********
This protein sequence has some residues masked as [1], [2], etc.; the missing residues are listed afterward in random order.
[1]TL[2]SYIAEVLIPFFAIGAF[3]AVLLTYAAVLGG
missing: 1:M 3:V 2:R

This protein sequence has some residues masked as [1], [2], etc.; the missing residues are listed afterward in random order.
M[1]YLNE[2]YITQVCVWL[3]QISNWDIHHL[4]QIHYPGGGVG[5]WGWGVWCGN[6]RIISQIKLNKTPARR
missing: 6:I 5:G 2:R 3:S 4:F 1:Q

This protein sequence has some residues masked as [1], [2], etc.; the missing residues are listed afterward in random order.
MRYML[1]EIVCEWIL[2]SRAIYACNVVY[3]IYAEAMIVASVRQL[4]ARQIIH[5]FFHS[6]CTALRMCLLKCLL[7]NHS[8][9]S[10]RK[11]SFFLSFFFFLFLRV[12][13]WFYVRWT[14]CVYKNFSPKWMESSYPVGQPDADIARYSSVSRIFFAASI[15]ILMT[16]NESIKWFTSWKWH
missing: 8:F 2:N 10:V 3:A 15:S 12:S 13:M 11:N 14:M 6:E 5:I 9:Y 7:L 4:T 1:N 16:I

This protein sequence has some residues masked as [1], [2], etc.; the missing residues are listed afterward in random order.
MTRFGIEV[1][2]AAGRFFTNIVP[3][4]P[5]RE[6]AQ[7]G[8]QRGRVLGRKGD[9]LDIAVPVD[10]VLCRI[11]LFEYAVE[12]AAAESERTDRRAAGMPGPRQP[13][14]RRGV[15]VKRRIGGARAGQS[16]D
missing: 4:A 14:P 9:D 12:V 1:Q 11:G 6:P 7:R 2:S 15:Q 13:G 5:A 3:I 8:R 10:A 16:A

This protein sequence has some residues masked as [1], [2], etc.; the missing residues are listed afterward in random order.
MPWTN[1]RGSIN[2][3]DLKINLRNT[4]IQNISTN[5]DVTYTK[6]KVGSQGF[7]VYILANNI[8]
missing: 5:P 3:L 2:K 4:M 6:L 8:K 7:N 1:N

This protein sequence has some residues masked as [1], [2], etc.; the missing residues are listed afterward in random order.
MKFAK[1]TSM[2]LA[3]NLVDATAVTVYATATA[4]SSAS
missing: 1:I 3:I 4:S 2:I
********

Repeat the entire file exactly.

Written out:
This protein sequence has some residues masked as [1], [2], etc.; the missing residues are listed afterward in random order.
[1]TL[2]SYIAEVLIPFFAIGAF[3]AVLLTYAAVLGG
missing: 1:M 3:V 2:R

This protein sequence has some residues masked as [1], [2], etc.; the missing residues are listed afterward in random order.
M[1]YLNE[2]YITQVCVWL[3]QISNWDIHHL[4]QIHYPGGGVG[5]WGWGVWCGN[6]RIISQIKLNKTPARR
missing: 6:I 5:G 2:R 3:S 4:F 1:Q

This protein sequence has some residues masked as [1], [2], etc.; the missing residues are listed afterward in random order.
MRYML[1]EIVCEWIL[2]SRAIYACNVVY[3]IYAEAMIVASVRQL[4]ARQIIH[5]FFHS[6]CTALRMCLLKCLL[7]NHS[8][9]S[10]RK[11]SFFLSFFFFLFLRV[12][13]WFYVRWT[14]CVYKNFSPKWMESSYPVGQPDADIARYSSVSRIFFAASI[15]ILMT[16]NESIKWFTSWKWH
missing: 8:F 2:N 10:V 3:A 15:S 12:S 13:M 11:N 14:M 6:E 5:I 9:Y 7:L 4:T 1:N 16:I

This protein sequence has some residues masked as [1], [2], etc.; the missing residues are listed afterward in random order.
MTRFGIEV[1][2]AAGRFFTNIVP[3][4]P[5]RE[6]AQ[7]G[8]QRGRVLGRKGD[9]LDIAVPVD[10]VLCRI[11]LFEYAVE[12]AAAESERTDRRAAGMPGPRQP[13][14]RRGV[15]VKRRIGGARAGQS[16]D
missing: 4:A 14:P 9:D 12:V 1:Q 11:G 6:P 7:R 2:S 15:Q 13:G 5:A 3:I 8:R 10:A 16:A

This protein sequence has some residues masked as [1], [2], etc.; the missing residues are listed afterward in random order.
MPWTN[1]RGSIN[2][3]DLKINLRNT[4]IQNISTN[5]DVTYTK[6]KVGSQGF[7]VYILANNI[8]
missing: 5:P 3:L 2:K 4:M 6:L 8:K 7:N 1:N

This protein sequence has some residues masked as [1], [2], etc.; the missing residues are listed afterward in random order.
MKFAK[1]TSM[2]LA[3]NLVDATAVTVYATATA[4]SSAS
missing: 1:I 3:I 4:S 2:I